Story by Ron Williams Jr.
Photo courtesy Hawai‘i State Archives
A hush fell in Ali‘iolani Hale as the delegate from Puna approached the podium. His speeches were legendary, and all were eager to hear what he had to say. The legislature had gathered to settle a bitter and divisive debate; its outcome would have enduring implications for a nation that in 1878 faced an uncertain future. This speaker, however, commanded respect from both ally and adversary alike.
The Kingdom of Hawai‘i legislature was debating an economic stimulus that included incurring a million dollars in foreign debt. Joseph Nawahi, a patriot who fought the rising tide of foreign influence, was suspicious of outside “assistance.” He eloquently regaled his audience with an ancient example of trickery and deceit: the story of the Trojan horse. Virgil’s poem, Nawahi warned, was a cautionary tale: the “gift” of foreign aid would only undermine the sovereignty of the kingdom. In his fiery and memorable speech that day, Nawahi said, “E kiola loa aku kakou i keia lio i loko o ke kai, a i ‘ole ia, i loko o ka lua pele o Kilauea” (“Let us toss this horse into the sea or into the caldera of Kilauea”).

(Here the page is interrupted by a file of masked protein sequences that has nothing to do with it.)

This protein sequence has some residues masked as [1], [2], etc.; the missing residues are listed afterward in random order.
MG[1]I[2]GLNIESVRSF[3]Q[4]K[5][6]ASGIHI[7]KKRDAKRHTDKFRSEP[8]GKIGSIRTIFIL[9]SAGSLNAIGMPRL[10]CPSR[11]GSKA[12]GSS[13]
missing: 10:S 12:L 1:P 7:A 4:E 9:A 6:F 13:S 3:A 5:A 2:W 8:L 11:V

It would not be the first time his sage advice would be ignored, to the detriment of the kingdom.
A hero in his time yet mostly unknown outside of academic circles today, Nawahi’s story is now re-emerging. Ongoing research efforts using historical Hawaiian-language materials, including the massive archive of nineteenth-century Hawaiian-language newspapers, have recalled inspiring figures like Nawahi from the shadows of history.
Certain names become emblematic of the struggle for liberty: Martin Luther King Jr., Mahatma Gandhi, Nelson Mandela. Courage in the face of turbulent times shaped such figures into national leaders. Nineteenth-century Hawai‘i had its share of turbulence: economic upheaval, a coup d’état, an imprisoned queen. It also had Joseph Nawahi.